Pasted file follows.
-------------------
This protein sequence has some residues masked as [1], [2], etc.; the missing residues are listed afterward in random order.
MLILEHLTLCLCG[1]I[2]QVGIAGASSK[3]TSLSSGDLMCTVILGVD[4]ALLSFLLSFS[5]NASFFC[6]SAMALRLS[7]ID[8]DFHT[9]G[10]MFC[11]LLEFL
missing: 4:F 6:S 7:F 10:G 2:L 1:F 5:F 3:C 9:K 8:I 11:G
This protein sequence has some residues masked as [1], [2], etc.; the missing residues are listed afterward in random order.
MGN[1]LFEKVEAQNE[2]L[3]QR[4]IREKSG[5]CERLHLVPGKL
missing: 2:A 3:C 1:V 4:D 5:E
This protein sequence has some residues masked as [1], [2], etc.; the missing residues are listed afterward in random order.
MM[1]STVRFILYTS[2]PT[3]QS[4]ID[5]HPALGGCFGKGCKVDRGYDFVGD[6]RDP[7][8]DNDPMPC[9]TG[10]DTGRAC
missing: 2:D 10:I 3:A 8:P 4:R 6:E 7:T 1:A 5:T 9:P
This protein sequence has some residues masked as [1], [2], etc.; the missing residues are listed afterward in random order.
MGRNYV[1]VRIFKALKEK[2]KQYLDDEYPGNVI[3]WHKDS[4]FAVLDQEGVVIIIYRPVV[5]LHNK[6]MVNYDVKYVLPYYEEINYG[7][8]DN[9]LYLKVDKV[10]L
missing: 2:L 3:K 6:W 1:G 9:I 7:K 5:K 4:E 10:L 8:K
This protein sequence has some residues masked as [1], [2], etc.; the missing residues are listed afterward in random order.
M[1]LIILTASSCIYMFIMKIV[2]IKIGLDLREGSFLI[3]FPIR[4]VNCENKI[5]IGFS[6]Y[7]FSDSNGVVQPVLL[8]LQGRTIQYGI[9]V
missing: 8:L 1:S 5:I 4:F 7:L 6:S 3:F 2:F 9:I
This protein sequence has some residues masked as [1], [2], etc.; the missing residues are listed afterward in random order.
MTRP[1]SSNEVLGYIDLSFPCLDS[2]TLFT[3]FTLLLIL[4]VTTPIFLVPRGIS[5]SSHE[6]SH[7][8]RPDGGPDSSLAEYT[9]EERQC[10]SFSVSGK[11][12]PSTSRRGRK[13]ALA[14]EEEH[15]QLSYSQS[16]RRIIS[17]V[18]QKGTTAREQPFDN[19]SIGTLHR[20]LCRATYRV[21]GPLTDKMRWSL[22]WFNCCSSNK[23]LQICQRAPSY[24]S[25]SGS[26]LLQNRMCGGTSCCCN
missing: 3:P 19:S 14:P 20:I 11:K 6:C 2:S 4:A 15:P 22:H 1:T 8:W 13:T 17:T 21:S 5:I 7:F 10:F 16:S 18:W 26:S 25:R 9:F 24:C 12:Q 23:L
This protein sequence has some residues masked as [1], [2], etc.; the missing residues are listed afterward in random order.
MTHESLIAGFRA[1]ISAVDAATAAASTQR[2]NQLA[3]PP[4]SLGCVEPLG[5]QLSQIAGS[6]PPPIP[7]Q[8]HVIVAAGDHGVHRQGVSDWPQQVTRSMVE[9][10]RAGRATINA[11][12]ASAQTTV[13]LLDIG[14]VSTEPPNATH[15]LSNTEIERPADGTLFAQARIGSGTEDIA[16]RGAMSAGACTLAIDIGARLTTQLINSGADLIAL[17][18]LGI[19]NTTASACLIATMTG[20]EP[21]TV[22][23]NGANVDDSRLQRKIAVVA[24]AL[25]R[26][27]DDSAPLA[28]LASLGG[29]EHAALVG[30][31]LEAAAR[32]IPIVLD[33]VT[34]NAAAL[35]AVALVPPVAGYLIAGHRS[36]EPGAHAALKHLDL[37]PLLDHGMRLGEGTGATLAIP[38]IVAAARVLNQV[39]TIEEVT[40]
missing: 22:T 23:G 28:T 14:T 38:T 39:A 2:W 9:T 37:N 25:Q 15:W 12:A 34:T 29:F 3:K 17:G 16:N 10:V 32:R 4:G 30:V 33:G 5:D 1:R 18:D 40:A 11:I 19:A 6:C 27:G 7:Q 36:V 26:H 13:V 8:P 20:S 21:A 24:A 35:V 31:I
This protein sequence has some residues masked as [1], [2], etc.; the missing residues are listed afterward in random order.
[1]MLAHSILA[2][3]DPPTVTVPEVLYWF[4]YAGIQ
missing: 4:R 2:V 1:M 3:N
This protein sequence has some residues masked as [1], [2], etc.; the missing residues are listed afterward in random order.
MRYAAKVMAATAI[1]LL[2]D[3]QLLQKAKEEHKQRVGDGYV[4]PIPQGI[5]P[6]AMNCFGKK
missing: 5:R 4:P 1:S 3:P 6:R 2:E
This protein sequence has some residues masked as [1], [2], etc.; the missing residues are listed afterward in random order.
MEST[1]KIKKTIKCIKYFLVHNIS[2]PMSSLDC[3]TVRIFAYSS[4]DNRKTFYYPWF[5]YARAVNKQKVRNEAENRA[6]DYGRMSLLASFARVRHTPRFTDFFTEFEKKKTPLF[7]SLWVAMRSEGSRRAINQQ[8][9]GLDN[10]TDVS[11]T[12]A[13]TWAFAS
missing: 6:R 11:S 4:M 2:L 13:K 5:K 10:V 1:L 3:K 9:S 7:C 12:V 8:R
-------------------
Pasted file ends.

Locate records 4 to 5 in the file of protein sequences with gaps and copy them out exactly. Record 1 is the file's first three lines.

This protein sequence has some residues masked as [1], [2], etc.; the missing residues are listed afterward in random order.
MGRNYV[1]VRIFKALKEK[2]KQYLDDEYPGNVI[3]WHKDS[4]FAVLDQEGVVIIIYRPVV[5]LHNK[6]MVNYDVKYVLPYYEEINYG[7][8]DN[9]LYLKVDKV[10]L
missing: 2:L 3:K 6:W 1:G 9:I 7:K 5:K 4:E 10:L 8:K
This protein sequence has some residues masked as [1], [2], etc.; the missing residues are listed afterward in random order.
M[1]LIILTASSCIYMFIMKIV[2]IKIGLDLREGSFLI[3]FPIR[4]VNCENKI[5]IGFS[6]Y[7]FSDSNGVVQPVLL[8]LQGRTIQYGI[9]V
missing: 8:L 1:S 5:I 4:F 7:L 6:S 3:F 2:F 9:I